Progressive bloggers and advocates set the stage for immigration reform in 2010

From the Restore Fairness blog.

"Not the usual suspects-" This is how Nico Pitney, National Editor for the Huffington Post and moderator on a panel discussion about the prospect of immigration reform, introduced his fellow panelists. Organized by the Center for American Progress, Netroots Nation, and America's Voice, the panel featured some of the leading voices for comprehensive and just immigration reform, including Markos Zúñiga, founder and editor of Daily Kos, Andrea Nill, immigration blogger for Think Progress, and María Elena Durazo from the AFL-CIO.

Using the context of Rep. Luis Gutierrez's progressive CIR ASAP immigration reform bill introduced in mid December, the recent election of Sen. Scott Brown in Massachusetts (and the obvious question of how this will affect the progressive agenda including immigration reform), President Obama's campaign promise to address immigration reform with his election, a lively discussion ensued on what makes the present time ripe for the passage of immigration reform legislation. Unlike the harsh and divisive debates of failed reform in 2007, the overall outlook amongst the panelists was positive, as they approached the topic from the point of view of electoral vote politics, the economy, and the labor movement.

Using Rep. Gutierrez's bill as a solid base, Andrea Nill began by clarifying the fundamentals of Comprehensive Immigration Reform which would include,

An earned path to legalization for undocumented immigrants, including registering with the government, a background check, paying taxes, and ensuring their integration into society.

Creating flexible channels for the future legal flow of immigration which could adjust itself to the ebb and flow of the economy.

Smart enforcement policies including moving resources away from spending money trying to detain and deport immigrants and "chasing busboys and nannies through the desert" into addressing problems such as drug and human trafficking at the border.

Markos Zuniga made the distinction between the political climate around immigration in 2007 and now by talking about today's polls that show 66% of voters (an equal percentage of Democrats and Republicans) support reform making it a truly bipartisan issue. With Latino groups reaching a plurality in 2050 and Asian and other minority communities growing rapidly, the co-relation between electoral votes and reform is clear. For many Republicans, falling back onto nativist rhetoric and hate-mongering like in 2007, could mean a significant loss in votes from Latino and other immigrant communities."President Bush won 40% of the immigrant vote in 2004, John McCain only got 28% in 2008, so the long term health of republican party is in jeopardy if they can't appeal to immigration groups."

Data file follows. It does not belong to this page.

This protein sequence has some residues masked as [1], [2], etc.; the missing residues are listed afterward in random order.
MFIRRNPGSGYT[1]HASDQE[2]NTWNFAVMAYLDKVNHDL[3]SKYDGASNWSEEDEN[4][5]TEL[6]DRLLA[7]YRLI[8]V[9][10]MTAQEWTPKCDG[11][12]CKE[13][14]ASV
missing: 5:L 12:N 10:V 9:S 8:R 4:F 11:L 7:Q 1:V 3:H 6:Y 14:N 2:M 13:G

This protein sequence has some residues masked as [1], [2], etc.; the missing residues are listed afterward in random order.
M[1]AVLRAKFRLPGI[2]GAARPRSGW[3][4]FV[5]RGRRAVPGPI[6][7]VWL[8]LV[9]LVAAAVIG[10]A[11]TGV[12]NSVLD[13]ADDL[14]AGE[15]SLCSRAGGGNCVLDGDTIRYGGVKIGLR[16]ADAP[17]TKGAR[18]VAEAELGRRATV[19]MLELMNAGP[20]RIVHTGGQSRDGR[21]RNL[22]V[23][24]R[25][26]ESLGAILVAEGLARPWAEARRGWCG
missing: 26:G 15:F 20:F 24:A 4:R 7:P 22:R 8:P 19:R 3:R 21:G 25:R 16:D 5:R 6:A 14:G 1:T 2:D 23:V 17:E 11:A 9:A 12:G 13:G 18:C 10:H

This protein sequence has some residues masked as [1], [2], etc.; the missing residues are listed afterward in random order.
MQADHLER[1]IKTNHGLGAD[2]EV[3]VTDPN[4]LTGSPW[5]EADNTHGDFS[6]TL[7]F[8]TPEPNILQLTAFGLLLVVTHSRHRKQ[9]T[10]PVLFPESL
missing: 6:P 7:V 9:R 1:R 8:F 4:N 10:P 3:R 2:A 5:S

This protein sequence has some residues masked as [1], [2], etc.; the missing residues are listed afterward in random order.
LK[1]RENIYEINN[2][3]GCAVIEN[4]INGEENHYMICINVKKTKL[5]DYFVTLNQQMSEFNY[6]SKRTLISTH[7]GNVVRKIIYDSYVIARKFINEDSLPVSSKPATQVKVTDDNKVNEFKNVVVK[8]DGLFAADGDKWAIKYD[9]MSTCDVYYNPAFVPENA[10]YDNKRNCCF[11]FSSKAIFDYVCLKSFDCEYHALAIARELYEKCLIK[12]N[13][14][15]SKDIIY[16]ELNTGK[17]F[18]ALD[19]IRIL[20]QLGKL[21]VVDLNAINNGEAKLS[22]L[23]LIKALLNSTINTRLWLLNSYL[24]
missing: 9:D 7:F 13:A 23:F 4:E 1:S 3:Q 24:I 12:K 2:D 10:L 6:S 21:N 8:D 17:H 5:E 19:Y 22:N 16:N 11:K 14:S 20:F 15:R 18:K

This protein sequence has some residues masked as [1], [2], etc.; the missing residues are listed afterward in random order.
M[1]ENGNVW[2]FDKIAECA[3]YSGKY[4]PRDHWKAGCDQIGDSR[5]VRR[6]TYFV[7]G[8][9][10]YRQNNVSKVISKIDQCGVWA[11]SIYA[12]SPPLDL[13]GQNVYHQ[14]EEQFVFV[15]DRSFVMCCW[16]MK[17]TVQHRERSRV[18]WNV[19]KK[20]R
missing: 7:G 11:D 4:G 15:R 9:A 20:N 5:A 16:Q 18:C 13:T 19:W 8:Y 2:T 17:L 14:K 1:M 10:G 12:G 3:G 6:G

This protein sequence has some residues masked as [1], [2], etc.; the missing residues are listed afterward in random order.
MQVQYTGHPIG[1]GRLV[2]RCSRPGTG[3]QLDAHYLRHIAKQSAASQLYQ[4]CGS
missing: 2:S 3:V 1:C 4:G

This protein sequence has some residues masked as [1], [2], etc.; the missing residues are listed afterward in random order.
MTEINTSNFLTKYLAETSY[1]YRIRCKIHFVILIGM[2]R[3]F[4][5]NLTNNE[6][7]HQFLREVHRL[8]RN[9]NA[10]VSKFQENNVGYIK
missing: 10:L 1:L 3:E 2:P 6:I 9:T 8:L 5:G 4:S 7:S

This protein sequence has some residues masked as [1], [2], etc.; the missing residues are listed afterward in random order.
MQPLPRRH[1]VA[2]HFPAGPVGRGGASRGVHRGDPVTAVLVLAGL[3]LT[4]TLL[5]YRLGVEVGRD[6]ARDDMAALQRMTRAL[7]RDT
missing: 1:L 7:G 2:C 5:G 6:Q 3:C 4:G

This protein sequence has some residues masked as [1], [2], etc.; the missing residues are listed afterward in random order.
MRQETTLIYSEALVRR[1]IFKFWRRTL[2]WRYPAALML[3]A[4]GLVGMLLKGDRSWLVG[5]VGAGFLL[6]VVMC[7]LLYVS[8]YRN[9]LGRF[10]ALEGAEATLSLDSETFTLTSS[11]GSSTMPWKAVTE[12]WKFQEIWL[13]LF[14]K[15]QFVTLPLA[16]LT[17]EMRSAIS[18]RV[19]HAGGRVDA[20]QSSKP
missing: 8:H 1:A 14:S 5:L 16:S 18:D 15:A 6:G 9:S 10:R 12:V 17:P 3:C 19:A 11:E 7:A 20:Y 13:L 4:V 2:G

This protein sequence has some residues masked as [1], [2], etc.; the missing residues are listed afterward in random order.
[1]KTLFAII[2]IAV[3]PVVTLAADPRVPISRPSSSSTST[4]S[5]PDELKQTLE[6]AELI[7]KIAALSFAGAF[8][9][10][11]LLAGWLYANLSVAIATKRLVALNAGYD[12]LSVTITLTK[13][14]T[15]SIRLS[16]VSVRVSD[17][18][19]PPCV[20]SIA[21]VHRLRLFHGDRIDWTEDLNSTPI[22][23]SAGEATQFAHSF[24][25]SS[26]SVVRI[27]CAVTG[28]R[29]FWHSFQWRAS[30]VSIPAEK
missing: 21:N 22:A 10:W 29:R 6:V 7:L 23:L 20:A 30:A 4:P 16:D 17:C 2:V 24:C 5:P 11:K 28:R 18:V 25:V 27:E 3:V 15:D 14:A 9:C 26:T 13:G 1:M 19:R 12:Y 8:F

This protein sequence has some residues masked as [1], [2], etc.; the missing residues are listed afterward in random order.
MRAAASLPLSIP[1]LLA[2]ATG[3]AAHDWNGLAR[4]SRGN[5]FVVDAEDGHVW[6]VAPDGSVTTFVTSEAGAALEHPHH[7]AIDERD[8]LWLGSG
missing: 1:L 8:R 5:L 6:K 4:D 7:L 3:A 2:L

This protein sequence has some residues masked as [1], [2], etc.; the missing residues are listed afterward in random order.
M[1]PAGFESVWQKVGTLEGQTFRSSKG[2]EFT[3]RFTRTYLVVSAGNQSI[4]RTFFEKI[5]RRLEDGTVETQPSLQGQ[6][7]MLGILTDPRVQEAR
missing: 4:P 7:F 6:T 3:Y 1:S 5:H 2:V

Andrea Nill added that while there are three groups largely responsible for the nativist rhetoric - FAIR, NumbersUSA and the Center for Immigration Studies, there is also division between the anti-immigration movement, including within the Republican party between moderates willing to engage with immigration reform, and hardliners such as  Rep. Joe Wilson and Rep. Brian Bilbray and other members of the House Immigration Reform Caucas.

Speaking on behalf of  the labor movement, Maria Durazo said there is high expectations from the administration and Congress to deliver on its promise of reform."These are people who harvests our crops, build our buildings and work in our restaurant...they do services for us but then when we need to respond to their need to bring them out of the shadows we call them names - law breakers, illegals...we want to make sure any immigration legislation has protections for workers, both native born and undocumented immigrants who will come out of the shadows - because we will all lose if we don't work together."

In terms of Sen. Scott Brown's recent victory, the panelists felt that it has little effect since immigration reform has and always will be a bipartisan issue. But on a larger scale, the election felt emblematic of the waning of Democrat popularity due to their lack of engagement with many issues, including immigration, and while voters are looking for the 'hope' and 'change' that they were promised, immigration reform is an opportunity for both Democrats and Republicans to work together towards a viable solution.

But there is also an economic argument for reform. According to a recent Center for American progress report, immigration reform will be crucial for the economy, with mass deportation causing a loss of $2.6 trillion as opposed to a growth of approximately $1.5 trillion over a ten-year period if reform passes. And since the economy, like healthcare,  is a foremost priority of the Obama administration, this is an opportunity to address both issues simultaneously.

The panelists were unanimous on the fact that the present situation is highly favorable towards immigration reform and highlighted the expanse, width and strength of the present coalitions, which today include faith-based groups, LGBT groups, ethnic groups, immigrant rights advocates and immigrant communities in general.